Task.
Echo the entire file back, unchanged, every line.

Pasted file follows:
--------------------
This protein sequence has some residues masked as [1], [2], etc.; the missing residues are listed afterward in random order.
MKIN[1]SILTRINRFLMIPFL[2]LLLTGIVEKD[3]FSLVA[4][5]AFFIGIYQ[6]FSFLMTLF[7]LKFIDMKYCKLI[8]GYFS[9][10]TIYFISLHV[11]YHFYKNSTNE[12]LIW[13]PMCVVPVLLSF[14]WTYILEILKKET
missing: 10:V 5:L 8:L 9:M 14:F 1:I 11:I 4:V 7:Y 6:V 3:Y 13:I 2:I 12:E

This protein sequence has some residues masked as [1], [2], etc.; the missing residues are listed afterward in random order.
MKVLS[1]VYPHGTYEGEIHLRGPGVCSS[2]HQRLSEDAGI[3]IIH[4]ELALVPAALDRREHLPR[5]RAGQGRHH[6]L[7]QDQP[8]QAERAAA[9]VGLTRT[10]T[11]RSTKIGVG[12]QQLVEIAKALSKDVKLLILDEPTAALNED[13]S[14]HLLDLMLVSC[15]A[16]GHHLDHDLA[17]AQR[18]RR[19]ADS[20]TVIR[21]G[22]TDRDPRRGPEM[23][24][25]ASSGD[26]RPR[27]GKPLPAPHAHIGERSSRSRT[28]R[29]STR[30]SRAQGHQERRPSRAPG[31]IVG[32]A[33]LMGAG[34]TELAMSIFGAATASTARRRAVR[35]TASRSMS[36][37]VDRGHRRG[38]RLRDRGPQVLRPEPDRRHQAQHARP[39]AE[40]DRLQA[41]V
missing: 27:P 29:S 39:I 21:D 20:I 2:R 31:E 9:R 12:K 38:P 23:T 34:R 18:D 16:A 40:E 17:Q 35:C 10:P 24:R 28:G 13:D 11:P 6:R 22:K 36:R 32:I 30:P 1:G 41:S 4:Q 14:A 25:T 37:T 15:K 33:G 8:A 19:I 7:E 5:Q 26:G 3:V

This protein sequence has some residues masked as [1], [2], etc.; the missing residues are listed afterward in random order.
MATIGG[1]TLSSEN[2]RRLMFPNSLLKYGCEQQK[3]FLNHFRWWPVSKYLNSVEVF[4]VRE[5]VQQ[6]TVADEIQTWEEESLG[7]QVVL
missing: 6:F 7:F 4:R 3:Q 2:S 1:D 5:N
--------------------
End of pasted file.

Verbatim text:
This protein sequence has some residues masked as [1], [2], etc.; the missing residues are listed afterward in random order.
MKIN[1]SILTRINRFLMIPFL[2]LLLTGIVEKD[3]FSLVA[4][5]AFFIGIYQ[6]FSFLMTLF[7]LKFIDMKYCKLI[8]GYFS[9][10]TIYFISLHV[11]YHFYKNSTNE[12]LIW[13]PMCVVPVLLSF[14]WTYILEILKKET
missing: 10:V 5:L 8:L 9:M 14:F 1:I 11:I 4:V 7:Y 6:V 3:Y 13:I 2:I 12:E

This protein sequence has some residues masked as [1], [2], etc.; the missing residues are listed afterward in random order.
MKVLS[1]VYPHGTYEGEIHLRGPGVCSS[2]HQRLSEDAGI[3]IIH[4]ELALVPAALDRREHLPR[5]RAGQGRHH[6]L[7]QDQP[8]QAERAAA[9]VGLTRT[10]T[11]RSTKIGVG[12]QQLVEIAKALSKDVKLLILDEPTAALNED[13]S[14]HLLDLMLVSC[15]A[16]GHHLDHDLA[17]AQR[18]RR[19]ADS[20]TVIR[21]G[22]TDRDPRRGPEM[23][24][25]ASSGD[26]RPR[27]GKPLPAPHAHIGERSSRSRT[28]R[29]STR[30]SRAQGHQERRPSRAPG[31]IVG[32]A[33]LMGAG[34]TELAMSIFGAATASTARRRAVR[35]TASRSMS[36][37]VDRGHRRG[38]RLRDRGPQVLRPEPDRRHQAQHARP[39]AE[40]DRLQA[41]V
missing: 27:P 29:S 39:I 21:D 20:I 2:R 31:E 9:R 12:K 38:P 23:T 34:R 18:D 16:A 40:E 17:Q 35:C 10:P 24:R 28:G 13:D 11:P 6:R 22:K 36:R 32:I 30:P 1:G 41:S 4:Q 14:A 25:T 37:T 15:K 33:G 8:A 19:I 7:E 5:Q 26:G 3:V

This protein sequence has some residues masked as [1], [2], etc.; the missing residues are listed afterward in random order.
MATIGG[1]TLSSEN[2]RRLMFPNSLLKYGCEQQK[3]FLNHFRWWPVSKYLNSVEVF[4]VRE[5]VQQ[6]TVADEIQTWEEESLG[7]QVVL
missing: 6:F 7:F 4:R 3:Q 2:S 1:D 5:N